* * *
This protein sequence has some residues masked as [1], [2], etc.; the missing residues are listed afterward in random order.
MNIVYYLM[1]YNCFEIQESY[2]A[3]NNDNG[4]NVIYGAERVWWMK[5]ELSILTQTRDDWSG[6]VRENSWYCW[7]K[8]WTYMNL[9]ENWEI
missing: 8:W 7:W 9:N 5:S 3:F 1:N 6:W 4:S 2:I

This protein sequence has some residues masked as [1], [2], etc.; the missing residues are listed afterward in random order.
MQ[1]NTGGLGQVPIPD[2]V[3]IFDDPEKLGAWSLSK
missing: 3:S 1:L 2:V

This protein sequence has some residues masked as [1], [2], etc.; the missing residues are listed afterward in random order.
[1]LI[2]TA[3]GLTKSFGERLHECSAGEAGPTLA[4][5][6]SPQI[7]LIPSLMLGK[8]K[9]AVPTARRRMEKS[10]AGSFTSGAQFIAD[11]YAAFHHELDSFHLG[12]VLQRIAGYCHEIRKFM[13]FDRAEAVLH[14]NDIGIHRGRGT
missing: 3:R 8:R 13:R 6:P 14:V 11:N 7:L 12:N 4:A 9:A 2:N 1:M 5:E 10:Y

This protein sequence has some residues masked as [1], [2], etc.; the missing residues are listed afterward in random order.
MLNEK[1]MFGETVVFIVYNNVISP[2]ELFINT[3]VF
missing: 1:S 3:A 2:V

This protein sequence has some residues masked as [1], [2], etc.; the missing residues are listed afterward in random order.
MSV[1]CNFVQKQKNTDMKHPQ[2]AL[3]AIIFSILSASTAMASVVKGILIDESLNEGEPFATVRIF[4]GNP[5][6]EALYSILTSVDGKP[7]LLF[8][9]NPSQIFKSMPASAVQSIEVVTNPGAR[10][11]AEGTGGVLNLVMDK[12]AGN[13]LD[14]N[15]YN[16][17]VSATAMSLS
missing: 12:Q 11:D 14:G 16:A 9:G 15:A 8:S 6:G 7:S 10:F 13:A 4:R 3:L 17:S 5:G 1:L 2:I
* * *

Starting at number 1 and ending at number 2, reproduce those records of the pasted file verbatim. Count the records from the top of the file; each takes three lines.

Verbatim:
This protein sequence has some residues masked as [1], [2], etc.; the missing residues are listed afterward in random order.
MNIVYYLM[1]YNCFEIQESY[2]A[3]NNDNG[4]NVIYGAERVWWMK[5]ELSILTQTRDDWSG[6]VRENSWYCW[7]K[8]WTYMNL[9]ENWEI
missing: 8:W 7:W 9:N 5:S 3:F 1:N 6:W 4:S 2:I

This protein sequence has some residues masked as [1], [2], etc.; the missing residues are listed afterward in random order.
MQ[1]NTGGLGQVPIPD[2]V[3]IFDDPEKLGAWSLSK
missing: 3:S 1:L 2:V